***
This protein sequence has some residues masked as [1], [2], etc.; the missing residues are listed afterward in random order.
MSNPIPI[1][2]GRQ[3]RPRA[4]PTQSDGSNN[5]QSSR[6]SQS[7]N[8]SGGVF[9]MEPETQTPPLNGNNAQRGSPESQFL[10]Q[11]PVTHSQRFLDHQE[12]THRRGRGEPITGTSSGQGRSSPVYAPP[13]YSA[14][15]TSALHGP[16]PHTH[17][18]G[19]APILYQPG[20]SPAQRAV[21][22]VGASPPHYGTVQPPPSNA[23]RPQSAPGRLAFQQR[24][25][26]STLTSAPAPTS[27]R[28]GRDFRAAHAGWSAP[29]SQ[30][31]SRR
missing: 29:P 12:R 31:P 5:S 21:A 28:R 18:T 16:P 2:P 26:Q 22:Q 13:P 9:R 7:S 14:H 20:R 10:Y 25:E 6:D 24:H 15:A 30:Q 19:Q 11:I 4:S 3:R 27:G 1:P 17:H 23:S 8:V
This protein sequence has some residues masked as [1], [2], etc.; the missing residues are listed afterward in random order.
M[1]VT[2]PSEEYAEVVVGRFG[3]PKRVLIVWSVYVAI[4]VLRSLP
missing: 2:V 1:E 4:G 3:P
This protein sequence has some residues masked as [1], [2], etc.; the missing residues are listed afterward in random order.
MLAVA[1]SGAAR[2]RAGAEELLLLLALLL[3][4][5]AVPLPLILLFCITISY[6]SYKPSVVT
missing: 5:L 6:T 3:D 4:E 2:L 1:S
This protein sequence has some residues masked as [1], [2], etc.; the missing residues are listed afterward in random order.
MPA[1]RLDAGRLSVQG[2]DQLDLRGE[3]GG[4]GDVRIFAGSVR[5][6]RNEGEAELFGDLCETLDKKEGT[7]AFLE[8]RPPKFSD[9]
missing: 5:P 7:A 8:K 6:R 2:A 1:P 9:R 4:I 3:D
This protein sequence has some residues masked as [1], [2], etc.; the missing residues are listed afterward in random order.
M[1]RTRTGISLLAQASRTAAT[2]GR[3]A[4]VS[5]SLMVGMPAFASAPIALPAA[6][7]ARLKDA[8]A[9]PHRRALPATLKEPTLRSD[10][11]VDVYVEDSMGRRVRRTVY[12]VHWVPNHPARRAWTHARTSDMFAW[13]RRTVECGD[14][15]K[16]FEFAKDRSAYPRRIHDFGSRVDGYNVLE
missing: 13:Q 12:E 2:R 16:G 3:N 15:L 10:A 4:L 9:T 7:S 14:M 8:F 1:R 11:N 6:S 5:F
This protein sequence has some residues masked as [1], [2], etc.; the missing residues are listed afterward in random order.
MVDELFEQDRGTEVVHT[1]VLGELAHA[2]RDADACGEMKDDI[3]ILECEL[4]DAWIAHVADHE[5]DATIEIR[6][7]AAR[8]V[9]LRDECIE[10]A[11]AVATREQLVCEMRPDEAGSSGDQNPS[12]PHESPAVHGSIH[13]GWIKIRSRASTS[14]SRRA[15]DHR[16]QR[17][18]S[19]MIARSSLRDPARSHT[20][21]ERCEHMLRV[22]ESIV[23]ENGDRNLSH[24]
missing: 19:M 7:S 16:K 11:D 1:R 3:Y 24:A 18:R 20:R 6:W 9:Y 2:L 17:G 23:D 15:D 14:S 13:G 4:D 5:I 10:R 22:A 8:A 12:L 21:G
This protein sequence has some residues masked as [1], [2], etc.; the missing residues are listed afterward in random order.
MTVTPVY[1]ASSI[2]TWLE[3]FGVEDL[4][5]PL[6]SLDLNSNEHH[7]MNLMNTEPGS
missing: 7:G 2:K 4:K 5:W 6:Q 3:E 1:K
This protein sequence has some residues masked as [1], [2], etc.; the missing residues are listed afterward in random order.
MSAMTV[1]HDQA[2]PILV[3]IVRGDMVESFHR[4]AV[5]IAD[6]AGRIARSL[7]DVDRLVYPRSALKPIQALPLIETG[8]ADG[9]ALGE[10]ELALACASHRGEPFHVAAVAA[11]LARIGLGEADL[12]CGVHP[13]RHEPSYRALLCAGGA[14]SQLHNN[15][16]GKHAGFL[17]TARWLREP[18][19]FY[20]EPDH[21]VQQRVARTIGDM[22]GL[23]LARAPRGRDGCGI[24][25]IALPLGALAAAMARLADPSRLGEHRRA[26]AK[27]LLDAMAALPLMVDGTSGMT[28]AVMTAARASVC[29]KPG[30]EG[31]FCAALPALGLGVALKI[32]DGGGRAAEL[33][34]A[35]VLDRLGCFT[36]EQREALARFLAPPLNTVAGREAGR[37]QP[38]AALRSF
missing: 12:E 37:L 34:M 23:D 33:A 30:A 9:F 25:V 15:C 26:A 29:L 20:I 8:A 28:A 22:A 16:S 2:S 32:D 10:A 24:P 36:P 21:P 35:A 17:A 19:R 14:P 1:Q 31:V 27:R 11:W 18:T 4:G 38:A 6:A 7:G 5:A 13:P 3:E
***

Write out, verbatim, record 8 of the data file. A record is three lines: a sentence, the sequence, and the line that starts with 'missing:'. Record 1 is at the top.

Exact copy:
This protein sequence has some residues masked as [1], [2], etc.; the missing residues are listed afterward in random order.
MSAMTV[1]HDQA[2]PILV[3]IVRGDMVESFHR[4]AV[5]IAD[6]AGRIARSL[7]DVDRLVYPRSALKPIQALPLIETG[8]ADG[9]ALGE[10]ELALACASHRGEPFHVAAVAA[11]LARIGLGEADL[12]CGVHP[13]RHEPSYRALLCAGGA[14]SQLHNN[15][16]GKHAGFL[17]TARWLREP[18][19]FY[20]EPDH[21]VQQRVARTIGDM[22]GL[23]LARAPRGRDGCGI[24][25]IALPLGALAAAMARLADPSRLGEHRRA[26]AK[27]LLDAMAALPLMVDGTSGMT[28]AVMTAARASVC[29]KPG[30]EG[31]FCAALPALGLGVALKI[32]DGGGRAAEL[33][34]A[35]VLDRLGCFT[36]EQREALARFLAPPLNTVAGREAGR[37]QP[38]AALRSF
missing: 12:E 37:L 34:M 23:D 33:A 30:A 9:F 25:V 15:C 26:A 29:L 20:I 8:A 28:A 22:A 16:S 2:S 32:D 10:A 24:P 36:P 21:P 35:A 17:A 19:R 14:P 1:Q 31:V 27:R 11:W 18:T 4:G 38:A 6:A 7:G 5:A 13:P 3:E